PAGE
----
Pulling Shell Corporations Out of the Shadows
by Gavin Baker
Sep 5, 2012
A letter to the editor of The New York Times earlier this week aptly alerted the country to the dangers of anonymous shell corporations, which serve as shadowy pathways for moving money around the globe. Heather Lowe of Global Financial Integrity explained that the secrecy surrounding such corporations enables and encourages a host of illegal behavior:
In most states, less information is required to create a corporation than to obtain a driver’s license, and there is no requirement to disclose who owns or controls it. Such secrecy enables terrorist cells, drug traffickers and corrupt government leaders to launder money through the United States to finance illicit activities.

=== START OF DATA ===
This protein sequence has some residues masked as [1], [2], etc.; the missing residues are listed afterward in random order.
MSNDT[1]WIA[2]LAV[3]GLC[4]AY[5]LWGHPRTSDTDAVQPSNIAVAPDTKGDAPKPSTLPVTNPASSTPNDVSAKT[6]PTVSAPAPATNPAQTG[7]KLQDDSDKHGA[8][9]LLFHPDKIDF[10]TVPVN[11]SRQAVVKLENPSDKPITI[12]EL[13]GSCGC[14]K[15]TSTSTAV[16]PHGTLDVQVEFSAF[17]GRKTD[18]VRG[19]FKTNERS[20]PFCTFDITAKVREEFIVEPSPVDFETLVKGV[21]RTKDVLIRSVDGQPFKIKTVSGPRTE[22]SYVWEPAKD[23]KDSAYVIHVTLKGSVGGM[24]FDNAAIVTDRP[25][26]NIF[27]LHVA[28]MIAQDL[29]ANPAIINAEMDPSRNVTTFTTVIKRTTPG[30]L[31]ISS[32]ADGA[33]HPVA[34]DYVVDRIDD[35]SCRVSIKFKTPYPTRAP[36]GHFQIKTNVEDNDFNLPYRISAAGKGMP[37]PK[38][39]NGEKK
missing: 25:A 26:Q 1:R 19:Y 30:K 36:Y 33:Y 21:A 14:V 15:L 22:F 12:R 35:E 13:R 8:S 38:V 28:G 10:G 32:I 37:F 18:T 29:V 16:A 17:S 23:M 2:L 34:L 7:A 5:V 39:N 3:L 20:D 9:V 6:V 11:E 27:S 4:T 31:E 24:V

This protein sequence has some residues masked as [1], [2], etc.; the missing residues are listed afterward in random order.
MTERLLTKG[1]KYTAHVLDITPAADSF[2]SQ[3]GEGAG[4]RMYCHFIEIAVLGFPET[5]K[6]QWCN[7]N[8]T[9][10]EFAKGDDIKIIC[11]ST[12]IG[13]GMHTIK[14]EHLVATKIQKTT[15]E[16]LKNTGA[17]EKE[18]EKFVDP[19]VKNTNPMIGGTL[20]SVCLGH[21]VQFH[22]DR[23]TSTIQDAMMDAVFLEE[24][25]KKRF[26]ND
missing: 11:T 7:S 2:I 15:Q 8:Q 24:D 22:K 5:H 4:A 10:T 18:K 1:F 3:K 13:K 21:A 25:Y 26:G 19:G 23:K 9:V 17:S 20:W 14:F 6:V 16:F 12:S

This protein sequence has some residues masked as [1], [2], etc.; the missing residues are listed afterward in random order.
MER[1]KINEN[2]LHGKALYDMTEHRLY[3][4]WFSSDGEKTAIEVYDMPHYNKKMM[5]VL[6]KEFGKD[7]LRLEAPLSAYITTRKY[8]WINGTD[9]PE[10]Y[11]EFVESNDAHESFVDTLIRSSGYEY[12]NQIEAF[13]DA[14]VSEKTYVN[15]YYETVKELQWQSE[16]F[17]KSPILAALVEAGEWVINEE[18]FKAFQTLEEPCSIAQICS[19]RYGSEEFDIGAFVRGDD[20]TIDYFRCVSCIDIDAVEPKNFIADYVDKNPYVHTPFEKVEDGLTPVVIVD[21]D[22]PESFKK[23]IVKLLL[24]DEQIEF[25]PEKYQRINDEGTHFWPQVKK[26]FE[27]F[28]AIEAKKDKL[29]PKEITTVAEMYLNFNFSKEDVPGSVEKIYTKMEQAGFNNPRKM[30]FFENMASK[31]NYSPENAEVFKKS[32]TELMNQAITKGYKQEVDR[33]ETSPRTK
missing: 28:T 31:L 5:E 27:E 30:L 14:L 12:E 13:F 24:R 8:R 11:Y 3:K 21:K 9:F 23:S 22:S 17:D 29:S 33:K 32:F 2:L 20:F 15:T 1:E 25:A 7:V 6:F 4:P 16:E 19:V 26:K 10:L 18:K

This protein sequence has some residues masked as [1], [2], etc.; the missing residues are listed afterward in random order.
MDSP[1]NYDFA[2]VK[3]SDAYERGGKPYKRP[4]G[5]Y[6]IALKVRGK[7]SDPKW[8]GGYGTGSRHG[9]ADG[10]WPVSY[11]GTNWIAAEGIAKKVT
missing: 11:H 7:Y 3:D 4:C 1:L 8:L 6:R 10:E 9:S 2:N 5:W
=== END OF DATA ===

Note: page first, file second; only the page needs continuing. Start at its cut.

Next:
Anonymous shell corporations also facilitate tax evasion, thereby reducing government revenues, which is particularly destabilizing for the world economy when foreigners use anonymous American shell companies to evade taxes in their home countries.
Currently, about two million corporations register themselves in the U.S. each year. We have no idea who owns or ultimately controls a large portion of them. To prevent the abuses that shell corporations allow, Congress should pass a bill pending before the House and Senate (the Incorporation Transparency and Law Enforcement Assistance Act). The legislation would disrupt the shell game of money laundering through these corporations by prompting disclosure of information about the people who control or own companies and eliminating anonymous shell corporations. This would be a positive move that would increase corporate transparency and strike a blow against crime and corruption worldwide.back to Blog